Ken Carroll

The American Arbitration Association (“AAA”) recently adopted optional rules to provide for and govern appellate review of arbitration awards, not by courts, but by arbitral panels within the contractual arbitration process. The rules became effective November 1, 2013. This review process permits parties to an arbitration agreement to provide for appellate review by a panel of appellate arbitrators on broader grounds than state or federal courts traditionally allow. Now, parties to an arbitration agreement that incorporates these rules may appeal an initial award for errors of law that are “material and prejudicial” and for fact determinations that are “clearly erroneous.”

These new “optional” appellate rules from the AAA are just that—the parties must either stipulate that the appellate rules apply or provide in their contract that the appellate rules will apply. Appeal is not allowed absent such agreement. So, parties who include arbitration clauses in contracts should now consider whether language incorporating the new appellate rules should also be included.

A party seeking to appeal a final arbitration award must file a notice of appeal within thirty days after the award has been submitted to the parties. Any cross-appeal must be filed no more than seven days later. Each party wanting to appeal—the appellant or cross-appellant—must pay a $6,000 administrative fee at the time of filing the notice of appeal or cross-appeal. In addition to the fee, parties appealing must pay any outstanding AAA fees and costs in the dispute as a prerequisite to initiating the appeal. Generally, arbitrators will be selected from the AAA’s Appellate Panel. Three arbitrators will hear the appeal unless the parties agree to use a single arbitrator. The rules contemplate that appeals ordinarily will be decided on written submissions, but parties may request oral argument.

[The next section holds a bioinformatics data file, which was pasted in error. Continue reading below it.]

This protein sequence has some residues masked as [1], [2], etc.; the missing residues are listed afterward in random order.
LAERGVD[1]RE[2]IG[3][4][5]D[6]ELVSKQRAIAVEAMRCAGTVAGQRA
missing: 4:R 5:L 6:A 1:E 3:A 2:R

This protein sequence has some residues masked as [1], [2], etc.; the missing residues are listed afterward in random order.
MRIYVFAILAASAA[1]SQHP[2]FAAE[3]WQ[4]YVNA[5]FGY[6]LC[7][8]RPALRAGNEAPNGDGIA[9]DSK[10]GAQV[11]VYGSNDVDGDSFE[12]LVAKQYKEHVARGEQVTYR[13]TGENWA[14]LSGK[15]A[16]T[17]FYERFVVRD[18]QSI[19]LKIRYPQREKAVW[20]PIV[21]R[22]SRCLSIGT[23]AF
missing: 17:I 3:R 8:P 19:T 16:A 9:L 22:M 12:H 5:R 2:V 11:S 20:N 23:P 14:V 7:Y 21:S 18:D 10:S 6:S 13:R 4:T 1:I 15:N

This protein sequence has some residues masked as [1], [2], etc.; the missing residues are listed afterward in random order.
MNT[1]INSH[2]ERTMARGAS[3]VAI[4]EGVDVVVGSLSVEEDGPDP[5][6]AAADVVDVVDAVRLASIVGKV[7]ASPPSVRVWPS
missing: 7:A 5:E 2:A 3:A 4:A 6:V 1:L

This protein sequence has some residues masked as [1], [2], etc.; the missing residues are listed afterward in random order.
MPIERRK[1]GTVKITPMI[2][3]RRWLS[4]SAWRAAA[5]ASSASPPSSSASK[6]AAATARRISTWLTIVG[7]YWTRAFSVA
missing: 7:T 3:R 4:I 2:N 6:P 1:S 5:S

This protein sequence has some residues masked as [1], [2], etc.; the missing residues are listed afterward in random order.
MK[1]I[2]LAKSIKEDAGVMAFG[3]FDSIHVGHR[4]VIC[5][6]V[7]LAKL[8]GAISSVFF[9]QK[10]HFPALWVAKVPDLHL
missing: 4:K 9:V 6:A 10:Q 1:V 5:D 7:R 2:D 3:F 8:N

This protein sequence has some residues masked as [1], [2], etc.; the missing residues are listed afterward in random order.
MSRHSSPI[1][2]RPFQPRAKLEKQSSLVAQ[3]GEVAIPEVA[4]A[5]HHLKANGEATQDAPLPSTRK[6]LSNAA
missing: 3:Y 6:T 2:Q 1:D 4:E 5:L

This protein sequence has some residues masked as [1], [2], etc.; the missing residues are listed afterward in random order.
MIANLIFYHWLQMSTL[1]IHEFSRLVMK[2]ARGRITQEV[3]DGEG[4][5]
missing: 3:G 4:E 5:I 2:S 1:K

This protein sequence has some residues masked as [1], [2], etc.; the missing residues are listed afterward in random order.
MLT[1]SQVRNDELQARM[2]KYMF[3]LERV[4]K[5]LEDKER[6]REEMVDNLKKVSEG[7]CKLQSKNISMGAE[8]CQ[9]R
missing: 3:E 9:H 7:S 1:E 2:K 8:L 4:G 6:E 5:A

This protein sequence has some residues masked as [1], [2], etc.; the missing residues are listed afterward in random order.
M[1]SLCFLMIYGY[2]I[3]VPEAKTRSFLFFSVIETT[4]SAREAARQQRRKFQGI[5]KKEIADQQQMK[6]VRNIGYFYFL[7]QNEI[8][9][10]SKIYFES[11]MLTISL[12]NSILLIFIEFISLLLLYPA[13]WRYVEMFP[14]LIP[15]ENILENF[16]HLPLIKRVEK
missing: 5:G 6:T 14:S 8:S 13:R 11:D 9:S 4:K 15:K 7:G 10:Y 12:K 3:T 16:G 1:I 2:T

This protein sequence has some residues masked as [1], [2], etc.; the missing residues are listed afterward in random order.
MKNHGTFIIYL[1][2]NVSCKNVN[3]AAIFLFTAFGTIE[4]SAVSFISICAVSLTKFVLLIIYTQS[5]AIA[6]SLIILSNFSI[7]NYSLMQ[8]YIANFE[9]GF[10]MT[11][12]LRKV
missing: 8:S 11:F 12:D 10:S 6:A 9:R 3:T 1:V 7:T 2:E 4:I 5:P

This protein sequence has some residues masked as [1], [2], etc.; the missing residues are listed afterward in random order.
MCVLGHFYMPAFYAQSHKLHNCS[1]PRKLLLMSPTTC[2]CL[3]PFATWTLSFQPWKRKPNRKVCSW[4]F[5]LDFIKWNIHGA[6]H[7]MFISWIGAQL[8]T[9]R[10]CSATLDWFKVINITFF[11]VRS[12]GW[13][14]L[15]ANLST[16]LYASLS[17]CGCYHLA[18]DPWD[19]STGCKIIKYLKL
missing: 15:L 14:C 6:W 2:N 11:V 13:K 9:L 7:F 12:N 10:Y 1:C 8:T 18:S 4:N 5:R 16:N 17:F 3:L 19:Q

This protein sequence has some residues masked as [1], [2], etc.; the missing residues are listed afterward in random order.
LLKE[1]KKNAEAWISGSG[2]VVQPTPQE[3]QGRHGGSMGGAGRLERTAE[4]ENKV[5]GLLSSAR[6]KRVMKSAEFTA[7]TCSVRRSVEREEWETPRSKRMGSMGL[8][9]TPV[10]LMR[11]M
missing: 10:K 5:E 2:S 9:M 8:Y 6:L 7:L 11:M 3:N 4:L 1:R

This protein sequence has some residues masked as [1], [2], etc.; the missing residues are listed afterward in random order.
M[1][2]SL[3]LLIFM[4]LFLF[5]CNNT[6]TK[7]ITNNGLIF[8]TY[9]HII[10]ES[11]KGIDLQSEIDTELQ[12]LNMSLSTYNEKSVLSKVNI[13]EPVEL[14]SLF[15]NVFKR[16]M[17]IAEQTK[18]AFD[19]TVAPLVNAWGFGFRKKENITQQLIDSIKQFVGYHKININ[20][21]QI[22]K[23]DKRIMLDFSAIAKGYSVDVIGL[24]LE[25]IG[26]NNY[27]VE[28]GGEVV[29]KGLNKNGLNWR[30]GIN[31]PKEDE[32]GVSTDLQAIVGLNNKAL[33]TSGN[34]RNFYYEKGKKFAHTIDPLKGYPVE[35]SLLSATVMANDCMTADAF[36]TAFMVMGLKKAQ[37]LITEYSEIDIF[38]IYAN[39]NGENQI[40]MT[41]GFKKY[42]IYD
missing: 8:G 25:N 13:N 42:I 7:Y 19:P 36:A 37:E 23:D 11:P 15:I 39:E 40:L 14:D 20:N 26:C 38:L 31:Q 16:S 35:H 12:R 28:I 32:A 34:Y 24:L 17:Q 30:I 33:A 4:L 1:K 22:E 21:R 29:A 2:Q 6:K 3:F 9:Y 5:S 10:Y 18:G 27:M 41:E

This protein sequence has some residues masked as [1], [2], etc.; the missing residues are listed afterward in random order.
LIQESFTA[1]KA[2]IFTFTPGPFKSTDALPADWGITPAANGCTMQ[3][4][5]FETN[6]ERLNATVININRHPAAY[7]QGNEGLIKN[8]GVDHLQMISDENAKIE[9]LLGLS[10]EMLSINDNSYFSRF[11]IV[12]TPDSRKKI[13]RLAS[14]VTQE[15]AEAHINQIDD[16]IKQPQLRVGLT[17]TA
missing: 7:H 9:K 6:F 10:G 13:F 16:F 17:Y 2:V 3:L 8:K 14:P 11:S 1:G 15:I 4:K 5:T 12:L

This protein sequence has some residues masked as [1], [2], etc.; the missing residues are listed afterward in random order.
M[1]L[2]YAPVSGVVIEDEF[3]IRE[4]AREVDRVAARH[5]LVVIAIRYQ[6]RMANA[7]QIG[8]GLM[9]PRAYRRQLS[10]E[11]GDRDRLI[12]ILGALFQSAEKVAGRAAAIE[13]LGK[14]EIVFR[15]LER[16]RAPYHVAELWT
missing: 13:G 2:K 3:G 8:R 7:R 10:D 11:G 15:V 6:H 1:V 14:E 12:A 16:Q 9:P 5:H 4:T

The scope of review is limited. Parties may appeal only on grounds that the initial panel’s final award is based on errors of law that are “material and prejudicial” or fact determinations that are “clearly erroneous.” Further, in contrast to the remedies available to appellate courts, the arbitral panel hearing an arbitration appeal has limited alternatives. The panel cannot choose to “remand” the appeal to the original arbitrators. Instead, the rules provide that the appellate panel must either adopt the original panel’s underlying award, substitute its own award, or request additional information from the parties and extend the time for either adopting the award or substituting the award. The rules specifically provide that the “appeal tribunal may not order a new arbitration hearing or send the case back to the original arbitrator(s) for corrections or further review.”

While these new appellate review procedures provide for a more expansive review of arbitration awards than is available in the courts, these procedures attempt to maintain the arbitration goal of efficiency, with the intent that the appellate process take only three months.